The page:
Despite the annual ritual of pleading South by Southwest goers not to “move here,” Austin residents are still seeing a population influx fueled by job growth. And according to a recent report from Yardi, multifamily developers are struggling to keep up with the demand this market presents.
In March, the metroplex saw an addition of 22,700 jobs, putting Austin’s employment growth rate at 2.5%, far above the nation’s average of 1.6%. With Apple and Amazon both announcing further job expansions within Austin, there doesn’t seem to be an end in sight with regard to job growth.
In the midst of it all, rent growth rose at a 3.7% rate through April.
“Developers are struggling to keep up with demand, and the labor shortage is not helping: The occupancy rate in stabilized properties rose 50 basis points over 12 months, to 94.4% as of March,” the report states.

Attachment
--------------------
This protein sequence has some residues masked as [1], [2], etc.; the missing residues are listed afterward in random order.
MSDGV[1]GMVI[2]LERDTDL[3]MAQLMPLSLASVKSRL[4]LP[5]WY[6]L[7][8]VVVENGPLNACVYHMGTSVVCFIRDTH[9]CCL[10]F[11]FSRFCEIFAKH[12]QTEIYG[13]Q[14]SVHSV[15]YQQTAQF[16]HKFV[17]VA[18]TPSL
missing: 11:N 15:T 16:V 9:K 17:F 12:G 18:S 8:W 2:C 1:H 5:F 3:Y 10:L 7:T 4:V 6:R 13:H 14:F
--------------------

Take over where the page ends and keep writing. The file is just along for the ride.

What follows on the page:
Even with 800 units completed by April 2019, more than 23,000 units were still underway as of that month. The majority of these developments target what Yardi refers to as the “lifestyle segment,” or, in short, renters by choice.
The real estate research and data platform describes this section of renters as those who have “wealth sufficient to own but have chosen to rent. Discretionary households, most typically a retired couple or single professional, have chosen the flexibility associated with renting over the obligations of ownership.”
Of the units 23,000 units under construction as of April, 11,000 are planned to be move-in ready by the end of the year, but the Yardi report said a jump to 4.1% rent growth is likely, even with the completed projects.
As for affordability, the disparity between incomes and home prices has worsened, but remains below the rate of many other tech cities, such as San Francisco or Seattle, according to the report. In 2018, rent accounted for 21% of the metro’s income.